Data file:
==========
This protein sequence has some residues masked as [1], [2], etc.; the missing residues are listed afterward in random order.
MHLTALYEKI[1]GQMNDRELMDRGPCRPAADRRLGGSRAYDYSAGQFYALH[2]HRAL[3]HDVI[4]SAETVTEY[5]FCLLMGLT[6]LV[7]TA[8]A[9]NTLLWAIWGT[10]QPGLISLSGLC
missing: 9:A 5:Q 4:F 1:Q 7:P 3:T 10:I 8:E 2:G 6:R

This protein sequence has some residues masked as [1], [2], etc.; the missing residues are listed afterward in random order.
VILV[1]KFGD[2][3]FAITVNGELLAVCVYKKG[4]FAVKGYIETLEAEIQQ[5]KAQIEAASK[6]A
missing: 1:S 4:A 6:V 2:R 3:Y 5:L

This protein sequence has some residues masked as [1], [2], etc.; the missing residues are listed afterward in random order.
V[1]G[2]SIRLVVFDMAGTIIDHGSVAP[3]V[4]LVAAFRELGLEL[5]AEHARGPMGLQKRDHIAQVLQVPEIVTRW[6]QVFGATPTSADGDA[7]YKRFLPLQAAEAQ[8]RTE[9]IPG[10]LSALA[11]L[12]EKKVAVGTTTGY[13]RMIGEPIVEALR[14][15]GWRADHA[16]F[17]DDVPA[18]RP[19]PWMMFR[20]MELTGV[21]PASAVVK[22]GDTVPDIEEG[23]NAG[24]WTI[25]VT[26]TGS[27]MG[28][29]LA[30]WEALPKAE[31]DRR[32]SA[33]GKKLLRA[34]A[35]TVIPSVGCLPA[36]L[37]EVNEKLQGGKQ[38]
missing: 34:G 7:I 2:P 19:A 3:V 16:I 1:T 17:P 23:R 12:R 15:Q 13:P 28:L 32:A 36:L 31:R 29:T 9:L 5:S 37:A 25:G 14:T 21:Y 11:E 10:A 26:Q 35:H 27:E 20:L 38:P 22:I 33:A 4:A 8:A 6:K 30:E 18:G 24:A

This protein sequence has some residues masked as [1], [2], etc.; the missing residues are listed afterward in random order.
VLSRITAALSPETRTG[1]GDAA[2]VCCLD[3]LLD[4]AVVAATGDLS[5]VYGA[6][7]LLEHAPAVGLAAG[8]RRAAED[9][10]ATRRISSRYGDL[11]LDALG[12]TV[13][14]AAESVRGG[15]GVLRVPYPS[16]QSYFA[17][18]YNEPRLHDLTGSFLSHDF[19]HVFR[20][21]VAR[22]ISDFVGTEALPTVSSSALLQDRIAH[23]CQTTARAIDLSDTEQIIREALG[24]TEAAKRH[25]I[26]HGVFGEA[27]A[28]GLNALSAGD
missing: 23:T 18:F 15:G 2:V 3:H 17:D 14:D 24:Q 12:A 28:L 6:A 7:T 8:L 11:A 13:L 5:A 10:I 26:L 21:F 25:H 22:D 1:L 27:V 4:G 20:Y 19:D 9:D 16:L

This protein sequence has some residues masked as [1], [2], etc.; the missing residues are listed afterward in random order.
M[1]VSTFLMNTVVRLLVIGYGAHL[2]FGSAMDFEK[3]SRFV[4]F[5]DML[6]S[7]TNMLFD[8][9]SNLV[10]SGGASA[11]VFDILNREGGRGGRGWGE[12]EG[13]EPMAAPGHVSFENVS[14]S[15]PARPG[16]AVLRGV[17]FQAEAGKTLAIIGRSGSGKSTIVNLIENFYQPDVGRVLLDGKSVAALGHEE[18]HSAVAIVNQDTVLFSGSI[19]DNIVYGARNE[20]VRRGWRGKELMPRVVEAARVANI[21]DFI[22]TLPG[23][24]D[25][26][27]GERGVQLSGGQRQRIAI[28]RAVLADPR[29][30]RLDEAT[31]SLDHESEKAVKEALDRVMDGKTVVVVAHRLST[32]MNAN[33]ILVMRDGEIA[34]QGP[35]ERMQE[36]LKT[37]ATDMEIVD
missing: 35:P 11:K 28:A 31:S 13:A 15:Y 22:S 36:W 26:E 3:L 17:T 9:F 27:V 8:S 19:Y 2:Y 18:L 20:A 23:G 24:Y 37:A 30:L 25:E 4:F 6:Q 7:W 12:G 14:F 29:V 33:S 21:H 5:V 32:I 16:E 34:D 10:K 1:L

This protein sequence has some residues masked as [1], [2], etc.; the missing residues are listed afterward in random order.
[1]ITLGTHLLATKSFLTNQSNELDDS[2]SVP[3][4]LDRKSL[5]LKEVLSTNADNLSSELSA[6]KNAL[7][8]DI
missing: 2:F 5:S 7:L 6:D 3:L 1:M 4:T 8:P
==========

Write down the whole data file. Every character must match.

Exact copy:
This protein sequence has some residues masked as [1], [2], etc.; the missing residues are listed afterward in random order.
MHLTALYEKI[1]GQMNDRELMDRGPCRPAADRRLGGSRAYDYSAGQFYALH[2]HRAL[3]HDVI[4]SAETVTEY[5]FCLLMGLT[6]LV[7]TA[8]A[9]NTLLWAIWGT[10]QPGLISLSGLC
missing: 9:A 5:Q 4:F 1:Q 7:P 3:T 10:I 8:E 2:G 6:R

This protein sequence has some residues masked as [1], [2], etc.; the missing residues are listed afterward in random order.
VILV[1]KFGD[2][3]FAITVNGELLAVCVYKKG[4]FAVKGYIETLEAEIQQ[5]KAQIEAASK[6]A
missing: 1:S 4:A 6:V 2:R 3:Y 5:L

This protein sequence has some residues masked as [1], [2], etc.; the missing residues are listed afterward in random order.
V[1]G[2]SIRLVVFDMAGTIIDHGSVAP[3]V[4]LVAAFRELGLEL[5]AEHARGPMGLQKRDHIAQVLQVPEIVTRW[6]QVFGATPTSADGDA[7]YKRFLPLQAAEAQ[8]RTE[9]IPG[10]LSALA[11]L[12]EKKVAVGTTTGY[13]RMIGEPIVEALR[14][15]GWRADHA[16]F[17]DDVPA[18]RP[19]PWMMFR[20]MELTGV[21]PASAVVK[22]GDTVPDIEEG[23]NAG[24]WTI[25]VT[26]TGS[27]MG[28][29]LA[30]WEALPKAE[31]DRR[32]SA[33]GKKLLRA[34]A[35]TVIPSVGCLPA[36]L[37]EVNEKLQGGKQ[38]
missing: 34:G 7:I 2:P 19:A 3:V 16:I 1:T 17:P 23:R 12:R 15:Q 13:P 28:L 32:A 36:L 31:R 29:T 9:L 5:S 37:A 25:G 14:T 21:Y 11:E 10:A 26:Q 35:H 27:E 20:L 38:P 22:I 33:A 4:A 8:A 6:K 30:E 18:G 24:A

This protein sequence has some residues masked as [1], [2], etc.; the missing residues are listed afterward in random order.
VLSRITAALSPETRTG[1]GDAA[2]VCCLD[3]LLD[4]AVVAATGDLS[5]VYGA[6][7]LLEHAPAVGLAAG[8]RRAAED[9][10]ATRRISSRYGDL[11]LDALG[12]TV[13][14]AAESVRGG[15]GVLRVPYPS[16]QSYFA[17][18]YNEPRLHDLTGSFLSHDF[19]HVFR[20][21]VAR[22]ISDFVGTEALPTVSSSALLQDRIAH[23]CQTTARAIDLSDTEQIIREALG[24]TEAAKRH[25]I[26]HGVFGEA[27]A[28]GLNALSAGD
missing: 23:T 18:F 15:G 2:V 3:H 17:D 14:D 24:Q 12:A 28:L 6:A 7:T 8:L 11:A 13:L 5:A 10:I 26:L 21:F 25:H 22:D 1:L 27:V 4:G 20:Y 19:D 9:D 16:L

This protein sequence has some residues masked as [1], [2], etc.; the missing residues are listed afterward in random order.
M[1]VSTFLMNTVVRLLVIGYGAHL[2]FGSAMDFEK[3]SRFV[4]F[5]DML[6]S[7]TNMLFD[8][9]SNLV[10]SGGASA[11]VFDILNREGGRGGRGWGE[12]EG[13]EPMAAPGHVSFENVS[14]S[15]PARPG[16]AVLRGV[17]FQAEAGKTLAIIGRSGSGKSTIVNLIENFYQPDVGRVLLDGKSVAALGHEE[18]HSAVAIVNQDTVLFSGSI[19]DNIVYGARNE[20]VRRGWRGKELMPRVVEAARVANI[21]DFI[22]TLPG[23][24]D[25][26][27]GERGVQLSGGQRQRIAI[28]RAVLADPR[29][30]RLDEAT[31]SLDHESEKAVKEALDRVMDGKTVVVVAHRLST[32]MNAN[33]ILVMRDGEIA[34]QGP[35]ERMQE[36]LKT[37]ATDMEIVD
missing: 35:P 11:K 28:A 31:S 13:A 15:Y 22:S 36:W 26:E 3:L 17:T 9:F 27:V 8:S 19:Y 2:Y 18:L 20:A 23:G 24:Y 37:A 30:L 25:E 4:F 6:Q 7:W 12:G 14:F 29:V 33:S 21:H 5:V 32:I 16:E 34:D 10:K 1:L

This protein sequence has some residues masked as [1], [2], etc.; the missing residues are listed afterward in random order.
[1]ITLGTHLLATKSFLTNQSNELDDS[2]SVP[3][4]LDRKSL[5]LKEVLSTNADNLSSELSA[6]KNAL[7][8]DI
missing: 2:F 5:S 7:L 6:D 3:L 1:M 4:T 8:P